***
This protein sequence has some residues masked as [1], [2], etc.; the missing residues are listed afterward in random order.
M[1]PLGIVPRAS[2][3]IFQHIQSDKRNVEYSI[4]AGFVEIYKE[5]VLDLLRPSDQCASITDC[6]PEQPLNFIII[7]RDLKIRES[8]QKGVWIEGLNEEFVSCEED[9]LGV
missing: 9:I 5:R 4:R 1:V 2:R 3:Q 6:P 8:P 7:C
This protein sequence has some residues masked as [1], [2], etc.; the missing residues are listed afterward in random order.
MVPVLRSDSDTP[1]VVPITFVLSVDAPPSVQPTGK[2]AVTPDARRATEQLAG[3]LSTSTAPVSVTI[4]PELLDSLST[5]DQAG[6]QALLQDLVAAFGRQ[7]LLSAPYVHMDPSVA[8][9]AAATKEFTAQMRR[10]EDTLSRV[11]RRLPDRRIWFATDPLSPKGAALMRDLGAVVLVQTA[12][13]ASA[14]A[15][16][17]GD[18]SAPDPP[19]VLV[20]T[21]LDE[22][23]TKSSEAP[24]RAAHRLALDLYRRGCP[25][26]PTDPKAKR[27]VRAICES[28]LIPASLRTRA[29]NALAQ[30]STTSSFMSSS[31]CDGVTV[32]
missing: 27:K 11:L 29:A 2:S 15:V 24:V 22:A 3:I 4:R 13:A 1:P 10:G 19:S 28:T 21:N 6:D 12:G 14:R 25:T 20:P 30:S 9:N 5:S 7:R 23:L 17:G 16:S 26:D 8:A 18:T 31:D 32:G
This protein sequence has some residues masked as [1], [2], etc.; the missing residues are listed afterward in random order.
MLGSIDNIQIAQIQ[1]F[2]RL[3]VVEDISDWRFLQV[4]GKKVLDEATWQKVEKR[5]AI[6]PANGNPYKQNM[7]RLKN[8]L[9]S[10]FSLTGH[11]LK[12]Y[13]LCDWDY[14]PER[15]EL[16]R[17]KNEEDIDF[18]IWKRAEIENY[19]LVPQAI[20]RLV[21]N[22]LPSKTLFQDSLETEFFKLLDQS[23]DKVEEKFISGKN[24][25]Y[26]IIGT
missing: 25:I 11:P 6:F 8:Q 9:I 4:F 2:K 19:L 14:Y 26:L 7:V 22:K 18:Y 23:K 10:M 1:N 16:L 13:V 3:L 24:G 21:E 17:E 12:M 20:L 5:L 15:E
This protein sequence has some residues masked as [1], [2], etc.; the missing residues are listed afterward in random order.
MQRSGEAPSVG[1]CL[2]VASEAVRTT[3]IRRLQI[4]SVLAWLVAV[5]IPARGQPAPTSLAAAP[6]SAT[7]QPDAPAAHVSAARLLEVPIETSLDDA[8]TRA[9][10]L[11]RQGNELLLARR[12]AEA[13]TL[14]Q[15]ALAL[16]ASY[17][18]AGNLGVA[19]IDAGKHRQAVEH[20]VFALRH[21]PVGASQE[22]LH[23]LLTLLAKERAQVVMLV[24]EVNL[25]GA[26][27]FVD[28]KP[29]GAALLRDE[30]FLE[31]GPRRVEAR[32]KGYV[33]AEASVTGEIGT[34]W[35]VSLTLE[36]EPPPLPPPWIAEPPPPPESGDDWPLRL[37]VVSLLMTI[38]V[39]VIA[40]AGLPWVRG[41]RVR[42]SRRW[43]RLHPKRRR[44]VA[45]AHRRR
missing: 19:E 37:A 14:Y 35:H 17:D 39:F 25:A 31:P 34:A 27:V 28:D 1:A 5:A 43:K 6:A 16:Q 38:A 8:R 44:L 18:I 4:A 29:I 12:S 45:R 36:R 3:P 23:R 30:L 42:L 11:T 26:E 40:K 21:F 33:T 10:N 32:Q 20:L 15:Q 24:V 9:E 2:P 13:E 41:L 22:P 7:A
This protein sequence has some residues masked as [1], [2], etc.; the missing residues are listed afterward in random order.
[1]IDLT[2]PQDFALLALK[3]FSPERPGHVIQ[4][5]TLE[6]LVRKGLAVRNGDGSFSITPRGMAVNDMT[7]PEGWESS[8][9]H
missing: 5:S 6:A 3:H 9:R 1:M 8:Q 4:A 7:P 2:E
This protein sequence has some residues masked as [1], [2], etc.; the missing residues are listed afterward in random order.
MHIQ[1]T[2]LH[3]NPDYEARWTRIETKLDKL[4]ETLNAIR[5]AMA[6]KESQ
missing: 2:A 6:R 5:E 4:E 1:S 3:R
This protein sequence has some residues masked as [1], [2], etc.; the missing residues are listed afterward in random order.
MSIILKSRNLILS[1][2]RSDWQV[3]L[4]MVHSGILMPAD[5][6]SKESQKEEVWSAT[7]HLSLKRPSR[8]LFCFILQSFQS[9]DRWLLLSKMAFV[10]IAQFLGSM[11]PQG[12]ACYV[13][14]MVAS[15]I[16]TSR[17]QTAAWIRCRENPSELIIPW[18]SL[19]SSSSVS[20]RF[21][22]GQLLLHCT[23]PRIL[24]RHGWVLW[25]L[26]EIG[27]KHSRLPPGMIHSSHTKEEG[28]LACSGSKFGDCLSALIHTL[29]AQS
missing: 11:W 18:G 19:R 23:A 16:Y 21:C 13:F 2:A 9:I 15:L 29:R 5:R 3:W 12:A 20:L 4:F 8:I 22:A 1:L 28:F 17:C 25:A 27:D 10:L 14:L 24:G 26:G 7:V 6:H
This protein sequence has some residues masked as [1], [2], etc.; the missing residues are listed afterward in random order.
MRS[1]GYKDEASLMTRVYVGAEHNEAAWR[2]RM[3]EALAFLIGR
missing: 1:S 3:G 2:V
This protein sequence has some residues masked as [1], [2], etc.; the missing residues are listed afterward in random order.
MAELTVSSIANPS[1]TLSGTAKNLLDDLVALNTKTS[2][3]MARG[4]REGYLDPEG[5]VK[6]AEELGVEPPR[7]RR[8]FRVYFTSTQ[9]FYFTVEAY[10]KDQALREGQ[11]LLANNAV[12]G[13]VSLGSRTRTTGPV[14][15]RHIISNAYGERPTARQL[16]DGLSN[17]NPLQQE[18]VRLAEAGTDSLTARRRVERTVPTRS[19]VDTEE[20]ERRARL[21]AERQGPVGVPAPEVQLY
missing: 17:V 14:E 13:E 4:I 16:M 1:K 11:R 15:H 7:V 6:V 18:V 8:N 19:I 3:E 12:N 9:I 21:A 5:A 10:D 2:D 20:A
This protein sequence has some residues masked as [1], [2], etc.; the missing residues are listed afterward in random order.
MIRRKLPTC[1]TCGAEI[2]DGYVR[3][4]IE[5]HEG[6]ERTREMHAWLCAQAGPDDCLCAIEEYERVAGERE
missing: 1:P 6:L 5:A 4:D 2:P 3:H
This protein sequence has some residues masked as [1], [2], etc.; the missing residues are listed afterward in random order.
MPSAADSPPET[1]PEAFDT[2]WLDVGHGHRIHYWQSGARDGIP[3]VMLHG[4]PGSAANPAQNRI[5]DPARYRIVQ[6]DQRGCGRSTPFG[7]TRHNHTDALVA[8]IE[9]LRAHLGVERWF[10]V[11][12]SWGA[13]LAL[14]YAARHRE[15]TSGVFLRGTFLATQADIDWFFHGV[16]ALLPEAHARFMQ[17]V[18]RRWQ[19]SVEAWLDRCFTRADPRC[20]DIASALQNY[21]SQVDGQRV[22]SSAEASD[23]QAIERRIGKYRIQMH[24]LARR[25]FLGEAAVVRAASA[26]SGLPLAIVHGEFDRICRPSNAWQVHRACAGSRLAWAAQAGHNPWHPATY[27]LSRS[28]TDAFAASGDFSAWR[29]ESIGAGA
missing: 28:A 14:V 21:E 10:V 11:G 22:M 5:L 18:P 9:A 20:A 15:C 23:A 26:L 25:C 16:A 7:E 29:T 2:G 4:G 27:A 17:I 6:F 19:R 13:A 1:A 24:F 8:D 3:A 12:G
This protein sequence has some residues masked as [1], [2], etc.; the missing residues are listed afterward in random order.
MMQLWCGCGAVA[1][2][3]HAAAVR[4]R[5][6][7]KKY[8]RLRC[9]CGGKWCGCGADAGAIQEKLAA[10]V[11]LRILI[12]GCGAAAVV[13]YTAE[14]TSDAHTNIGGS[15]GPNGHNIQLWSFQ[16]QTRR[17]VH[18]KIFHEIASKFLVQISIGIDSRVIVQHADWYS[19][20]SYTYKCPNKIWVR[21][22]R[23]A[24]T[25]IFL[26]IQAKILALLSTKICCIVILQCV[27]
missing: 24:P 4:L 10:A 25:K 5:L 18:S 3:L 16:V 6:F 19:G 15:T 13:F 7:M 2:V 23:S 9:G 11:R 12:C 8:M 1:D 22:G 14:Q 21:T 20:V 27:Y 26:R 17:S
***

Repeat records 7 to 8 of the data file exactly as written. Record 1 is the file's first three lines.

This protein sequence has some residues masked as [1], [2], etc.; the missing residues are listed afterward in random order.
MSIILKSRNLILS[1][2]RSDWQV[3]L[4]MVHSGILMPAD[5][6]SKESQKEEVWSAT[7]HLSLKRPSR[8]LFCFILQSFQS[9]DRWLLLSKMAFV[10]IAQFLGSM[11]PQG[12]ACYV[13][14]MVAS[15]I[16]TSR[17]QTAAWIRCRENPSELIIPW[18]SL[19]SSSSVS[20]RF[21][22]GQLLLHCT[23]PRIL[24]RHGWVLW[25]L[26]EIG[27]KHSRLPPGMIHSSHTKEEG[28]LACSGSKFGDCLSALIHTL[29]AQS
missing: 11:W 18:G 19:R 23:A 16:Y 21:C 13:F 2:A 9:I 15:L 29:R 5:R 3:W 12:A 20:L 4:F 8:I 22:A 1:L 28:F 17:C 25:A 27:D 10:L 14:L 24:G 26:G 7:V 6:H
This protein sequence has some residues masked as [1], [2], etc.; the missing residues are listed afterward in random order.
MRS[1]GYKDEASLMTRVYVGAEHNEAAWR[2]RM[3]EALAFLIGR
missing: 1:S 3:G 2:V